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Undergraduate study

Geography is one of the most exciting subjects to study at university. We live in an interdependent world caught up in chains of events which span the globe. We depend upon an increasingly fragile physical environment, whose complex interactions require sophisticated analysis and sensitive management.

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Graduate study

The Department has a large community of postgraduate students. Many are working for the PhD degree, awarded on the basis of individual research and requiring three years of full-time study. The Department of Geography also runs a range of Masters/MPhil courses.

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People in the Department

The Department's staff publish regularly in hundreds of separate publications, and attract research funding from a wide variety of sources.

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Research groups

Research in the Department of Geography, arranged across six Thematic Research Groups and two Institutes, covers a broad range of topics, approaches, and sites of study. Our expertise, individually and in collaboration, is both conceptual and applied.

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How I decided not for profit was right for me: Geography careers

21st May, 2019

 

In a new blog, Cambridge Geography graduate Jen Durrant talks about her career journey in the third sector.

Children who walk to school less likely to be overweight or obese, study suggests

20th May, 2019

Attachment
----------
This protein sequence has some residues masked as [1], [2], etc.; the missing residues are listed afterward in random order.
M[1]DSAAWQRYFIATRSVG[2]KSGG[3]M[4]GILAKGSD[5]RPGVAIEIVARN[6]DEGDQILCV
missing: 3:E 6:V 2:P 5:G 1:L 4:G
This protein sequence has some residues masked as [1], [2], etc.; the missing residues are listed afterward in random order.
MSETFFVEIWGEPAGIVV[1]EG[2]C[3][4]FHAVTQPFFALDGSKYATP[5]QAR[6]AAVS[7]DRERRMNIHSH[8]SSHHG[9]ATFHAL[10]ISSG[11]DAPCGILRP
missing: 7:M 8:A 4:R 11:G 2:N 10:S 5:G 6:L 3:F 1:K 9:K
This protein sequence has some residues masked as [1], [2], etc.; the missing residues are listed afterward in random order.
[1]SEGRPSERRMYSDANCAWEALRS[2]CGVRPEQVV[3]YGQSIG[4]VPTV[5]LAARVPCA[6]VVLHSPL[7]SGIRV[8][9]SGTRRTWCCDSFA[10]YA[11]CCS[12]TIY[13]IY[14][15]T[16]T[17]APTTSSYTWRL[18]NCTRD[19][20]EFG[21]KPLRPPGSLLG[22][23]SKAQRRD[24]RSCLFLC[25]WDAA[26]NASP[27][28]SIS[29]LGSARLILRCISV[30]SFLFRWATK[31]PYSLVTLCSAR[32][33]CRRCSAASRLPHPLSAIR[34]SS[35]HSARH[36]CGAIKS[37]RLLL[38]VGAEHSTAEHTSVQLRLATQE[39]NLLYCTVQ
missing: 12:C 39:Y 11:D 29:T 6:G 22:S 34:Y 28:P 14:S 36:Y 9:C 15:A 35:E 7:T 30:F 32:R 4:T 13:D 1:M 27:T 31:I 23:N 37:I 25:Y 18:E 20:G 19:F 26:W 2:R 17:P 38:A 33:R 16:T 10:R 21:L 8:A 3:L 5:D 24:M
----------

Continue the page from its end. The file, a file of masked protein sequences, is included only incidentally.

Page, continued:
New work by Cambridge Geography PhD student Lander Bosch suggests that Children who regularly walk or cycle to school are less likely to be overweight or obese than those who travel by car or public transport.

Based on results from more than 2000 primary-age schoolchildren from across London, the researchers found that walking or cycling to school is a strong predictor of obesity levels, a result which was consistent across neighbourhoods, ethnicities and socioeconomic backgrounds. The results are reported in the journal BMC Public Health.

Amount of carbon stored in forests reduced as climate warms

15th May, 2019

 

Accelerated tree growth caused by a warming climate does not necessarily translate into enhanced carbon storage, an international study suggests.

The team, led by Professor Ulf Buentgen, found that as temperatures increase, trees grow faster, but they also tend to die younger. When these fast-growing trees die, the carbon they store is returned to the carbon cycle.

The results, reported in the journal Nature Communications, have implications for global carbon cycle dynamics. As the Earth's climate continues to warm, tree growth will continue to accelerate, but the length of time that trees store carbon, the so-called carbon residence time, will diminish.

Weak and wobbly or strong and stable?: Salt marshes as buffers against coastal erosion

9th May, 2019

 

As the UK prepares for climate change impacts at the coastal zone, research from Cambridge Coastal Research Unit (CCRU) determines the resistance of coastal salt marshes to extreme storms.